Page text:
There's different approaches possible here. You have to find the one that works for both you and your readers.
First of all, and most importantly, the best option is to write self-documenting code. Clean coding practices, clear naming, and bite-size chunks of logic often don't need custom documentation to explain it. But that option isn't always fully available.
I might modify the arguments of a method/constructor or I might modify the functionality of the class or interface and forget to edit the documentation.
Having to repeatedly change two things at the same time to keep them in sync is a surefire way to lose sync between them, and/or your mind in the process.
That being said, if the documentation needs to be available immediately, e.g. because of concurrent developers needing to already work with your code or know what interface to expect, you might have to bite the bullet here.
If the documentation is intended for posterity, you can put it off until you've finalized the design. However, putting things off is a tempting mistress that often leads to never getting around to doing it. This takes both self-discipline and accurate time planning (to ensure you have the time to do it) to avoid.
It really depends on what works for you. Over the years, I have experimented with different approaches and I find that some work better for me than others, but your mileage may vary on this:
- If you design your structure before you touch the code, you could write the overall structure of your documentation before you code. This helps you in fact-checking yourself and possibly spotting flaws in the approach before you've started coding.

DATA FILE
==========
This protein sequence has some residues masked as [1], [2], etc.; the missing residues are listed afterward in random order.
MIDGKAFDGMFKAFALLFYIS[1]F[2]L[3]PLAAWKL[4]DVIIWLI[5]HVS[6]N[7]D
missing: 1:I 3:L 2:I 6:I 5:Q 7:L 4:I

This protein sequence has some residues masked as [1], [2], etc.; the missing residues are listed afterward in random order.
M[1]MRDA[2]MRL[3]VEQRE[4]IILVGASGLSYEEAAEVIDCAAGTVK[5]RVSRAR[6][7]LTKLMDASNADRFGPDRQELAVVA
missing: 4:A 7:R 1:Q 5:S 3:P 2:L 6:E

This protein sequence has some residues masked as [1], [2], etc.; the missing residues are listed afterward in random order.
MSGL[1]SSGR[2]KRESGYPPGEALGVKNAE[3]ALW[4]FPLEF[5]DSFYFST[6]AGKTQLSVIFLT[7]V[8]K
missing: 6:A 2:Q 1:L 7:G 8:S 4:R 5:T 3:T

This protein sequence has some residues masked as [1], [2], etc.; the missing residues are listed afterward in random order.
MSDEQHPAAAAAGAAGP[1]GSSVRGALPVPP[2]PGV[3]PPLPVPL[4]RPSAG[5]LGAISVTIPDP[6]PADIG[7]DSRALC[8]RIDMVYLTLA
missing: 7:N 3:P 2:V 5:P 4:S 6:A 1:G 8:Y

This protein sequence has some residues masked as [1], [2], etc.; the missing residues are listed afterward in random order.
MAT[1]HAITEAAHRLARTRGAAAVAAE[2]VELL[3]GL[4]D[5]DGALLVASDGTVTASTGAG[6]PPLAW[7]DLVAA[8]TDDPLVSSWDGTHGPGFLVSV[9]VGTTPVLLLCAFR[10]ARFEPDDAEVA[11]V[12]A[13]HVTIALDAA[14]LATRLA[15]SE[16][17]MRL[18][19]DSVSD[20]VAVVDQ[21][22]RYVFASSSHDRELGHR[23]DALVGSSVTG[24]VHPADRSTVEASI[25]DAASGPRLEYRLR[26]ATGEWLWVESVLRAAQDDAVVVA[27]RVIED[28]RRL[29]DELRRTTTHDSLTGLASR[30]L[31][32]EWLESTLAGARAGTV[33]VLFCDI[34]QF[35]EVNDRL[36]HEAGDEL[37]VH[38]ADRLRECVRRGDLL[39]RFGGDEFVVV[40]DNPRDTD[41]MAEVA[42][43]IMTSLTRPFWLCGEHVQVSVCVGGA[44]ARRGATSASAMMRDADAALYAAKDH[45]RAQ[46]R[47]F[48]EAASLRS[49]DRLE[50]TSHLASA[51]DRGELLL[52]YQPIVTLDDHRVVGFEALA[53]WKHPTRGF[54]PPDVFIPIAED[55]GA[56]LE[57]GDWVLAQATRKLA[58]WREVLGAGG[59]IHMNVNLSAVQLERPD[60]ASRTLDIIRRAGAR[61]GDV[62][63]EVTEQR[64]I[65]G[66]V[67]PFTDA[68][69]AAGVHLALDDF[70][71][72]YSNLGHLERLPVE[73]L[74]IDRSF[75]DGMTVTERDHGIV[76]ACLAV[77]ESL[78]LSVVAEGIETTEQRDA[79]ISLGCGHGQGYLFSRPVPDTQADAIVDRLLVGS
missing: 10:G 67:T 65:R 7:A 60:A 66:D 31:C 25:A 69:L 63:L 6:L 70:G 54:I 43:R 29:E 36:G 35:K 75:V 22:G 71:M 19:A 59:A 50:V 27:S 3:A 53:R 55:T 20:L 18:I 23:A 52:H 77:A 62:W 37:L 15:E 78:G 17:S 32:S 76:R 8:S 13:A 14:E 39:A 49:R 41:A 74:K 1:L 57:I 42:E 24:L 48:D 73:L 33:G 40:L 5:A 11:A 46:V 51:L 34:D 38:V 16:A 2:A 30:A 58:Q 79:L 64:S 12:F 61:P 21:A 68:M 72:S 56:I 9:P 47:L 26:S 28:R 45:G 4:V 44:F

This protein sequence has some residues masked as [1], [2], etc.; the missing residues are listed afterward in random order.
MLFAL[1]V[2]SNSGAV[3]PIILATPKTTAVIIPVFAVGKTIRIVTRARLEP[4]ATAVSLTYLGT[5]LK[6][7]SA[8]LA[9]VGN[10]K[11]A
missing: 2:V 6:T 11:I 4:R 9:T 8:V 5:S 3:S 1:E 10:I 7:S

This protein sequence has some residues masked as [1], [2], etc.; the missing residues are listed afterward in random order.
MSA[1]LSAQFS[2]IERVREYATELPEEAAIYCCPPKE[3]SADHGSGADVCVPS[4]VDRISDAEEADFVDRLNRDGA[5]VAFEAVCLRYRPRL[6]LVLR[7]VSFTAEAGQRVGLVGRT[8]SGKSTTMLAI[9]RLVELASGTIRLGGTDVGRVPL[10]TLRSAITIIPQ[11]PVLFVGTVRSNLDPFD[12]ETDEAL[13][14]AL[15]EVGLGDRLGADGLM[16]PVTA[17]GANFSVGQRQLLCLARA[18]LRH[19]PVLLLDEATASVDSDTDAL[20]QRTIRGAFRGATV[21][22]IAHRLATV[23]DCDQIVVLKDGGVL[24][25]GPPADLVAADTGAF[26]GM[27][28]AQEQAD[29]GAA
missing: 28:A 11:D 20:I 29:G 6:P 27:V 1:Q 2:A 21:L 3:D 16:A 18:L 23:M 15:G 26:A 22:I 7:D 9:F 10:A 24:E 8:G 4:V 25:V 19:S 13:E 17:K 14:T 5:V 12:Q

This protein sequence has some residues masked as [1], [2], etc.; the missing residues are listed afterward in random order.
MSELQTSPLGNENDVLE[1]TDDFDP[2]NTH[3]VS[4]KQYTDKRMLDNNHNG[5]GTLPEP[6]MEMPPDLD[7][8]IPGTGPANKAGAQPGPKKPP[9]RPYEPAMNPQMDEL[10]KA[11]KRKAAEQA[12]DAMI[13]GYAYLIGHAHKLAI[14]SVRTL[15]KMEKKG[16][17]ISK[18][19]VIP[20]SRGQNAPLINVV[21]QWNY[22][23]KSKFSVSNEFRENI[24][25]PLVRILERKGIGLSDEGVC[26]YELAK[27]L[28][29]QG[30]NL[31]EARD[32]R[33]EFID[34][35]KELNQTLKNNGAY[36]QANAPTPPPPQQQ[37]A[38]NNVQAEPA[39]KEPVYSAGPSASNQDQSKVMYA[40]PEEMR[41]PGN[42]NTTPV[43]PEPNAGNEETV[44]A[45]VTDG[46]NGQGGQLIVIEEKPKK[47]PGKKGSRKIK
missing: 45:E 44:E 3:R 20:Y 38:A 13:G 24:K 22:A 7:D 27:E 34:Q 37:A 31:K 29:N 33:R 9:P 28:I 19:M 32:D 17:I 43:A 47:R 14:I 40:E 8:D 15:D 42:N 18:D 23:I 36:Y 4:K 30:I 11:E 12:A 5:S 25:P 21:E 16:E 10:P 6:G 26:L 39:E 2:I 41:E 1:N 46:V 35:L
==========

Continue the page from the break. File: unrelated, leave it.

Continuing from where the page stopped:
- Concrete code snippets and class names can be added to the documentation during a later pass.
- If you're developing concurrently with another developer who will interact with your code (e.g. backend dev + frontend dev), you'll likely set up a mutually agreed upon interface (endpoints, dtos, ...) anyway. If so, it makes sense to immediately document this.
- This makes it easier for you and the other dev(s) to keep track of what has(n't) been discussed and changed since the first draft of your interface.
- If "dirty code first, clean and refactor later" is your approach, it may be better to put off documentation of specifics until you've finalized your public interface, which may happen somewhere near the end of development.
- However, it could be beneficial to already preemptively document the general outline and scope of your task in documentation, which can also help you keep focus on the requirements as you refactor your code and avoid getting side-tracked down rabbit holes that aren't relevant for your scope.
As a specific contextual tip: if you're dealing with a micromanagement culture which has a tendency to want to skip "unnecessary" steps like testing and documenting, I suggest not putting these at the end of your planning, as they become low hanging fruit for management to not give you permission/time to do. In these cases, mix documentation, development and testing as much as possible, to avoid testing and documentation being skipped out on.
Do I believe that you should do these inbetween each other as much as possible? No. Do I tell a micromanaging manager that you should do it just so it actually gets done? Yep.